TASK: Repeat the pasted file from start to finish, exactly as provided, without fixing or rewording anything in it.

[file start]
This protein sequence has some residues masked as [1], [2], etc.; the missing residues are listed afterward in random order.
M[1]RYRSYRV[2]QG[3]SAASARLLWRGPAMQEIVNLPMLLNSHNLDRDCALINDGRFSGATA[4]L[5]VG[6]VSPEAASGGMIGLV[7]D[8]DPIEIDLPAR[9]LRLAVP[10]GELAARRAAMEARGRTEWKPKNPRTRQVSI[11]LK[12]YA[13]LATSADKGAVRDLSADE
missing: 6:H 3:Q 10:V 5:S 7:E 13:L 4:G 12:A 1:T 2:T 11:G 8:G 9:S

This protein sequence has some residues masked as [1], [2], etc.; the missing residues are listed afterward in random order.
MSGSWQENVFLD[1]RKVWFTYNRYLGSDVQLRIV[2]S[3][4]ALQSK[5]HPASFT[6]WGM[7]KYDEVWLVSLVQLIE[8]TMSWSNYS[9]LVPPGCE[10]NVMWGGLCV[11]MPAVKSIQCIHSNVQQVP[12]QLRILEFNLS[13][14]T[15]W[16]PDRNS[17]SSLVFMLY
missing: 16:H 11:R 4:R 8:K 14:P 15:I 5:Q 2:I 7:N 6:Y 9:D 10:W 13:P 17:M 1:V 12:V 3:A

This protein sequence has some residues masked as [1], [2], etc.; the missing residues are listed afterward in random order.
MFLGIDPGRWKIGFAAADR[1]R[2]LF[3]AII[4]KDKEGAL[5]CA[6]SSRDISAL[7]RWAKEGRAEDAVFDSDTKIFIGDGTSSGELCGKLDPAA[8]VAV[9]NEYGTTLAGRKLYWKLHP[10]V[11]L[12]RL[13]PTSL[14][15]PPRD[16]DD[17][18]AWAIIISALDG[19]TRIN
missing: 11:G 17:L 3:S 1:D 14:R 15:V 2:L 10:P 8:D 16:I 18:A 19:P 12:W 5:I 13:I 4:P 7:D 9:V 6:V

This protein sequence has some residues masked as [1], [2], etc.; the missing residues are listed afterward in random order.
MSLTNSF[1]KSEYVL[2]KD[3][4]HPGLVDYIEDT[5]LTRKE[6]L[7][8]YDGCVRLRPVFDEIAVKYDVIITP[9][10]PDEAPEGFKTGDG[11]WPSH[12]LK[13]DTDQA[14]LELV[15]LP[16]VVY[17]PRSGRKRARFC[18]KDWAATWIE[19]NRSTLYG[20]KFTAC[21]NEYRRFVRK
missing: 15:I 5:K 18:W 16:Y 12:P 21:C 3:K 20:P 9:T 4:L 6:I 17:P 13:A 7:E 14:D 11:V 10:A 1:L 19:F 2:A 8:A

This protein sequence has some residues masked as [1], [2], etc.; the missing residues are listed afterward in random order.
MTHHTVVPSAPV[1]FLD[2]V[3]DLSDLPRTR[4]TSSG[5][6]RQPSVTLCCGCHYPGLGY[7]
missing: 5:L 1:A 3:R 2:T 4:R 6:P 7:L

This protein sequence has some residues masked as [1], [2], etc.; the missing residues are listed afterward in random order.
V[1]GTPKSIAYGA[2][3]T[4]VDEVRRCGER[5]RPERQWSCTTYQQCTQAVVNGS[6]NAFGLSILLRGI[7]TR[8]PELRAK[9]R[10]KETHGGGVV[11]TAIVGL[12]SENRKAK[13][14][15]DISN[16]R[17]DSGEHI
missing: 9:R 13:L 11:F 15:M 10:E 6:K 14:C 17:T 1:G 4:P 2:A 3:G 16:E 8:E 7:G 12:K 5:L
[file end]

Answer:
This protein sequence has some residues masked as [1], [2], etc.; the missing residues are listed afterward in random order.
M[1]RYRSYRV[2]QG[3]SAASARLLWRGPAMQEIVNLPMLLNSHNLDRDCALINDGRFSGATA[4]L[5]VG[6]VSPEAASGGMIGLV[7]D[8]DPIEIDLPAR[9]LRLAVP[10]GELAARRAAMEARGRTEWKPKNPRTRQVSI[11]LK[12]YA[13]LATSADKGAVRDLSADE
missing: 6:H 3:Q 10:V 5:S 7:E 13:L 4:G 12:A 1:T 2:T 11:G 8:G 9:S

This protein sequence has some residues masked as [1], [2], etc.; the missing residues are listed afterward in random order.
MSGSWQENVFLD[1]RKVWFTYNRYLGSDVQLRIV[2]S[3][4]ALQSK[5]HPASFT[6]WGM[7]KYDEVWLVSLVQLIE[8]TMSWSNYS[9]LVPPGCE[10]NVMWGGLCV[11]MPAVKSIQCIHSNVQQVP[12]QLRILEFNLS[13][14]T[15]W[16]PDRNS[17]SSLVFMLY
missing: 16:H 11:R 4:R 8:K 14:P 15:I 5:Q 2:I 7:N 6:Y 9:D 10:W 13:P 17:M 1:V 12:V 3:A

This protein sequence has some residues masked as [1], [2], etc.; the missing residues are listed afterward in random order.
MFLGIDPGRWKIGFAAADR[1]R[2]LF[3]AII[4]KDKEGAL[5]CA[6]SSRDISAL[7]RWAKEGRAEDAVFDSDTKIFIGDGTSSGELCGKLDPAA[8]VAV[9]NEYGTTLAGRKLYWKLHP[10]V[11]L[12]RL[13]PTSL[14][15]PPRD[16]DD[17][18]AWAIIISALDG[19]TRIN
missing: 11:G 17:L 3:S 1:D 14:R 15:V 2:L 10:P 8:D 16:I 18:A 19:P 12:W 5:I 13:I 4:P 7:D 9:V 6:V

This protein sequence has some residues masked as [1], [2], etc.; the missing residues are listed afterward in random order.
MSLTNSF[1]KSEYVL[2]KD[3][4]HPGLVDYIEDT[5]LTRKE[6]L[7][8]YDGCVRLRPVFDEIAVKYDVIITP[9][10]PDEAPEGFKTGDG[11]WPSH[12]LK[13]DTDQA[14]LELV[15]LP[16]VVY[17]PRSGRKRARFC[18]KDWAATWIE[19]NRSTLYG[20]KFTAC[21]NEYRRFVRK
missing: 15:I 5:K 18:W 16:Y 12:P 21:C 3:K 20:P 9:T 4:L 6:I 17:P 13:A 7:E 14:D 11:V 10:A 1:L 19:F 2:A 8:A

This protein sequence has some residues masked as [1], [2], etc.; the missing residues are listed afterward in random order.
MTHHTVVPSAPV[1]FLD[2]V[3]DLSDLPRTR[4]TSSG[5][6]RQPSVTLCCGCHYPGLGY[7]
missing: 5:L 1:A 3:R 2:T 4:R 6:P 7:L

This protein sequence has some residues masked as [1], [2], etc.; the missing residues are listed afterward in random order.
V[1]GTPKSIAYGA[2][3]T[4]VDEVRRCGER[5]RPERQWSCTTYQQCTQAVVNGS[6]NAFGLSILLRGI[7]TR[8]PELRAK[9]R[10]KETHGGGVV[11]TAIVGL[12]SENRKAK[13][14][15]DISN[16]R[17]DSGEHI
missing: 9:R 13:L 11:F 15:M 10:E 6:K 14:C 17:T 1:G 4:P 2:A 3:G 16:E 8:E 7:G 12:K 5:L